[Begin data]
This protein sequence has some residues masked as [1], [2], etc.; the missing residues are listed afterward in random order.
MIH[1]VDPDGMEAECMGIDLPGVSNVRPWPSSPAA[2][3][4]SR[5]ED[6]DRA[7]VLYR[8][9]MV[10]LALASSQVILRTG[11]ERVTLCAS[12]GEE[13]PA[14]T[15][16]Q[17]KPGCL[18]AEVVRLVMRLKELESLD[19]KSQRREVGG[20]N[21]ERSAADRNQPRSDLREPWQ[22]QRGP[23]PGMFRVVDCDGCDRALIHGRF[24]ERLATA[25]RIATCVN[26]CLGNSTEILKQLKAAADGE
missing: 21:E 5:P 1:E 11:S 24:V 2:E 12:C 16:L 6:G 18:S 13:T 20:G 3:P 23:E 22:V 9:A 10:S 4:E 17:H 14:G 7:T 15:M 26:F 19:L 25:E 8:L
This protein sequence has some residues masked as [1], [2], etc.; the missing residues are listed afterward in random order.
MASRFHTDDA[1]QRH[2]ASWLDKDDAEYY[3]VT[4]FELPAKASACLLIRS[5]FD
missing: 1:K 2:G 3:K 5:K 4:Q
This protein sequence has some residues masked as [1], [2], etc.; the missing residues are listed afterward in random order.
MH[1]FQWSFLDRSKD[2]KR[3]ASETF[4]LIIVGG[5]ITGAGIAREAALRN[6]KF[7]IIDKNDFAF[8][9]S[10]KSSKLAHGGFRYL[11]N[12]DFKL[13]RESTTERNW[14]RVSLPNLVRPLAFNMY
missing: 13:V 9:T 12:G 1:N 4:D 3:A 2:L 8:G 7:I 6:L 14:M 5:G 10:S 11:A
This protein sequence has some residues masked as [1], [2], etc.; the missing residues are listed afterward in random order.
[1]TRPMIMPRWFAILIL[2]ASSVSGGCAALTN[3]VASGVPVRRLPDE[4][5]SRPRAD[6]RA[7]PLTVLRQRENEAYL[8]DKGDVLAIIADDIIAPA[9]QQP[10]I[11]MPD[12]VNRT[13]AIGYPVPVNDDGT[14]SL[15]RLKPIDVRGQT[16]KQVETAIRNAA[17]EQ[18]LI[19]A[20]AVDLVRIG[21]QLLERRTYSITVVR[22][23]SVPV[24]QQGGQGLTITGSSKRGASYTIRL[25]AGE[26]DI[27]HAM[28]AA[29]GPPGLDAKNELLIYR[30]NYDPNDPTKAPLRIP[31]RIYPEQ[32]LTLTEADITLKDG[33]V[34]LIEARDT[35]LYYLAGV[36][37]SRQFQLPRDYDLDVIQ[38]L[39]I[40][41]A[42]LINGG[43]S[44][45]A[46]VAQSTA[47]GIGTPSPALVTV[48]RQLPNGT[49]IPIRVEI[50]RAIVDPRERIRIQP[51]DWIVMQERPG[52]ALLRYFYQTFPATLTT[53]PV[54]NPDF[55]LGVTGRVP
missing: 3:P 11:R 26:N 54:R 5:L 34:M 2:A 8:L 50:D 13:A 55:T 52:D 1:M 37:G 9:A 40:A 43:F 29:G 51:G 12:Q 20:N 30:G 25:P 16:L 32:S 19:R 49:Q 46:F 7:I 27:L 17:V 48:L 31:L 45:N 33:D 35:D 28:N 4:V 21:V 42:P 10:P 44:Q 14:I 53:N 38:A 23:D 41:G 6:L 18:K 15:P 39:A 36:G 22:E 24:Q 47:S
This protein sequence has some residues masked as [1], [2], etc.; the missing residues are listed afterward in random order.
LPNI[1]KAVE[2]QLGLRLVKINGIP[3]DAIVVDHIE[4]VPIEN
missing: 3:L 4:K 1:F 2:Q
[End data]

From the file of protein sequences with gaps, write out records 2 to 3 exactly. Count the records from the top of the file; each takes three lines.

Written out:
This protein sequence has some residues masked as [1], [2], etc.; the missing residues are listed afterward in random order.
MASRFHTDDA[1]QRH[2]ASWLDKDDAEYY[3]VT[4]FELPAKASACLLIRS[5]FD
missing: 1:K 2:G 3:K 5:K 4:Q
This protein sequence has some residues masked as [1], [2], etc.; the missing residues are listed afterward in random order.
MH[1]FQWSFLDRSKD[2]KR[3]ASETF[4]LIIVGG[5]ITGAGIAREAALRN[6]KF[7]IIDKNDFAF[8][9]S[10]KSSKLAHGGFRYL[11]N[12]DFKL[13]RESTTERNW[14]RVSLPNLVRPLAFNMY
missing: 13:V 9:T 12:G 1:N 4:D 3:A 2:L 8:G 7:I 6:L 14:M 5:G 10:S 11:A